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  • A New Era for AI Regulation: The First AI Act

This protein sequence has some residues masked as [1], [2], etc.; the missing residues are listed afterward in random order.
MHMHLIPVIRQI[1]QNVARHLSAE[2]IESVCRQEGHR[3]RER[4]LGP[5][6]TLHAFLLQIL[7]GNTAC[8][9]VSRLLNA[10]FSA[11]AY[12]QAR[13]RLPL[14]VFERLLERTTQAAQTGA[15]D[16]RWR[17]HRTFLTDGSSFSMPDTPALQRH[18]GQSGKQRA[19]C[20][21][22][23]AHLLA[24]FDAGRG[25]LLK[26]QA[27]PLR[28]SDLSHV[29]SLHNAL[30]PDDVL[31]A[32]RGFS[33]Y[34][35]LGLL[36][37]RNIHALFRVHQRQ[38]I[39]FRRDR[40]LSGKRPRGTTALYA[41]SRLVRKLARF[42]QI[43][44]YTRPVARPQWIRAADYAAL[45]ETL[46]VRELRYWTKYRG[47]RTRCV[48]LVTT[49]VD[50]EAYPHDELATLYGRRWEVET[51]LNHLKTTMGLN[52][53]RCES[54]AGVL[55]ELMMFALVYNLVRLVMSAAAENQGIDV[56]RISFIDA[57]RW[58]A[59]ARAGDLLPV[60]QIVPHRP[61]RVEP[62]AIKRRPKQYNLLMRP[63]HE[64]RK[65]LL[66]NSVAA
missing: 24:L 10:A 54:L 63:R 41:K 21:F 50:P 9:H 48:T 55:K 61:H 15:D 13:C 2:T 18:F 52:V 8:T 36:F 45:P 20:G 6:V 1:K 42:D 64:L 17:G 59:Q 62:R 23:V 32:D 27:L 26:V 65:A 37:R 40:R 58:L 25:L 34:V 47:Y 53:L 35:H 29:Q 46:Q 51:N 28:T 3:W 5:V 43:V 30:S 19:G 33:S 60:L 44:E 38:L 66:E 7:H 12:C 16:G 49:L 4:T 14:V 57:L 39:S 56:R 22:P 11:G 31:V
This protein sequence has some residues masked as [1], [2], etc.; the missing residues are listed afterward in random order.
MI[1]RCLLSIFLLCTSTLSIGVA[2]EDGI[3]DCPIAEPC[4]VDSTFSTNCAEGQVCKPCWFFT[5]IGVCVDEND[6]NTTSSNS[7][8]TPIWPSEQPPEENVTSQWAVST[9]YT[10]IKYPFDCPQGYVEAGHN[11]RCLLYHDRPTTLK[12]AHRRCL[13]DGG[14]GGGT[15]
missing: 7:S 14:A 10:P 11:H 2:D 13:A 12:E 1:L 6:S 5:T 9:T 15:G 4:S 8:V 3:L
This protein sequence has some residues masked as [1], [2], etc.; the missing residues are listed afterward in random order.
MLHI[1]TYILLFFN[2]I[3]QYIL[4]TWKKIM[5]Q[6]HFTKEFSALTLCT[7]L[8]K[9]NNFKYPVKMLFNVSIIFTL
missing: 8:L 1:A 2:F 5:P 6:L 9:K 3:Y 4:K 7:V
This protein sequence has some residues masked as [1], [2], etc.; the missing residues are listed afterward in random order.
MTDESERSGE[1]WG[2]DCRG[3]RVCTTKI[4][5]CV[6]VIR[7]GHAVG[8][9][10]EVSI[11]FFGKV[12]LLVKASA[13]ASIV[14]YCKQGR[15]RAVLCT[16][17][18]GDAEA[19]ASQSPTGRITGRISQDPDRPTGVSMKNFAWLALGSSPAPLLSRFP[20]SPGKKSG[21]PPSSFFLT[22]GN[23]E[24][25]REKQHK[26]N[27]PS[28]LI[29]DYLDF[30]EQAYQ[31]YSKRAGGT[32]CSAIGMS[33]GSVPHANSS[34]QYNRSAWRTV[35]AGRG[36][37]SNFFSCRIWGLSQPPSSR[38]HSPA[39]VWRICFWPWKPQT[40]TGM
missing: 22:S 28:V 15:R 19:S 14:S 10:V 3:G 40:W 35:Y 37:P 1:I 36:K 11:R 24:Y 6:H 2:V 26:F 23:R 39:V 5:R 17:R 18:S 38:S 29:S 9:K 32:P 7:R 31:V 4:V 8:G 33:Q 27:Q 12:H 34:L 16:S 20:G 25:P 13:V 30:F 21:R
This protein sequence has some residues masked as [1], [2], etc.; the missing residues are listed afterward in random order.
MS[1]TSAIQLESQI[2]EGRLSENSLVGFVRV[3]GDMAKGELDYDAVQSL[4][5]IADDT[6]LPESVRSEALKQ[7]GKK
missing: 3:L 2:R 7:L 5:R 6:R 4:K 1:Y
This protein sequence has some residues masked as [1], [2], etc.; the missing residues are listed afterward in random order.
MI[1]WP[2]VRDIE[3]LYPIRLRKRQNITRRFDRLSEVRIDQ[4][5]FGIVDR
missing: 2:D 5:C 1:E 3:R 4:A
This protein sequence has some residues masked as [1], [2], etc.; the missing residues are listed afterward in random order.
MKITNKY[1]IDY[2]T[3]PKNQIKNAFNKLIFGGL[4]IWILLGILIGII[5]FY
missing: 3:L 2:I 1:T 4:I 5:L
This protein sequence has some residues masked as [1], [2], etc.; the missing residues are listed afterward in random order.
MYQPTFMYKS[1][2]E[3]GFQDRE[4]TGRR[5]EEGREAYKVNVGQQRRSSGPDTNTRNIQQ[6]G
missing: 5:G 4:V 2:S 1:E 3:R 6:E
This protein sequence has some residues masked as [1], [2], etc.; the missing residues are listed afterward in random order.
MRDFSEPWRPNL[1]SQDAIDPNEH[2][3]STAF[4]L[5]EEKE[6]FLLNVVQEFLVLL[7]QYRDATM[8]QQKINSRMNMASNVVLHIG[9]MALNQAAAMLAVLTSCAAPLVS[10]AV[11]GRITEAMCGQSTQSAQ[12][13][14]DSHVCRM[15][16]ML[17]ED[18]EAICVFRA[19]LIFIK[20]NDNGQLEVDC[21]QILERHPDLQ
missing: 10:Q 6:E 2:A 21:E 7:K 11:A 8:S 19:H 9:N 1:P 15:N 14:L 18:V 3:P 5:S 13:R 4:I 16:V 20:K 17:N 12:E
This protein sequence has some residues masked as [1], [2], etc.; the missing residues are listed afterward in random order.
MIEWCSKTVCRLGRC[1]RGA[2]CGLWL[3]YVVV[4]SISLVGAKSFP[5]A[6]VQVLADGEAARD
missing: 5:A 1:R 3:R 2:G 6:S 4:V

On March 13, 2024, the European Parliament approved the world's first harmonized regulatory act, The AI Act (hereinafter referred to as "The Act"), establishing a groundbreaking legal framework for Artificial Intelligence (AI). The Act aims to establish principles and obligations for AI developers and users concerning the ethical use of AI. It applies to: Providers operating within the EU regardless of their registration or founding place. Users utilizing AI situated within EU territory. Providers and users utilizing AI and its products developed outside the EU in EU member states. Notably, the Act excludes AI created for specifically military purposes and does not affect governments of non-EU members and international organizations. This article provides a brief overview of the main purposes of The Act and proposed AI categories. The Act determines obligations and standards for AI, its products, including categorizing AI and transparency requirements. The Act defines the following AI categories: Unacceptable risk; High risk; Minimal risk. Unacceptable risk: AI falls into the unacceptable risk category if it can: Manipulate individuals through subliminal techniques beyond their consciousness or exploit vulnerabilities of specific vulnerable groups to significantly alter their behavior (e.g., children and/or persons with disabilities); Engage in social scoring, classifying individuals based on their behavior, socio-economic status, and personal characteristics; Identify and categorize individuals based on their biometric data. Utilize real-time, remote biometric identification systems (e.g., face recognition in street surveillance cameras). Although AI with unacceptable risk is not outrightly prohibited, its usage by states is strictly limited to situations where it is necessary to achieve a substantial public interest, such as searching for potential crime victims, including missing children. High risk: AI falls into the high-risk category if it poses significant risks to health, safety, or fundamental rights of individuals. High-risk AI includes: 1.    AI systems intended as safety components of products subject to third-party ex-ante conformity assessment; 2.    Stand-alone AI systems, which should be registered in the EU database, such as: Systems managing critical infrastructure (e.g., transportation, natural resource supply, etc.); Systems used in education or vocational training (e.g., automated feedback and scoring systems); Systems used in employment, workforce management, and self-employment (e.g., automatic CV reviews, task allocation, employee monitoring, etc.); Systems determining essential private and public services and benefits (e.g., granting loans, credits, etc.); Systems used by law enforcement authorities (e.g., detecting the emotional state of individuals, polygraphs, etc.); Systems used in migration, asylum, and border control management (e.g., automated application and document review systems); Systems intended for interpreting legislation (e.g., researching and interpreting facts and laws, applying the law to specific facts). All AI systems falling into the high-risk category must undergo examination, assessment, and CE marking before being placed on the market. Also, throughout the AI system's lifecycle, individuals will have the opportunity to submit complaints to relevant authorities. AI categorized as minimal risk must adhere to transparency standards (additional information is provided below). The Act recommends (though not mandatorily) that such systems also follow the standards set for high-risk AI and/or develop internal guidelines and regulations. Regarding transparency, the Act establishes that AI systems interacting with humans, identifying emotions or social categories based on biometric data, or generating/manipulating content (e.g., deep fakes) must provide relevant information to the person interacting with the system. For instance, individuals should be informed if they are communicating with a chatbot. Moreover, when AI systems are used to create photo/video/audio content, there is an obligation to disclose and indicate the artificial origin of the product. The Act will come into force twenty days after its publication in the Official Journal of the European Union and will be enforceable twenty-four months thereafter, with exceptions: Norms prohibiting specific actions/systems will be effective 6 (six) months after the Act's enforcement; Practical Codes that will be effective 9 (nine) months after the Act's enforcement; General Purpose Artificial Intelligence Regulatory Norms will be effective 12 (twelve) months after the Act's enforcement; Obligations imposed on high-risk AI systems will be effective 36 (thirty-six) months after the Act's enforcement. The AI Act represents a significant milestone in establishing a global legal framework for artificial intelligence. It sets a precedent for addressing AI challenges at the legal level and aims to ensure the reliability of AI processes, safeguard fundamental human rights and freedoms, and uphold safety and ethical principles within and beyond the European Union.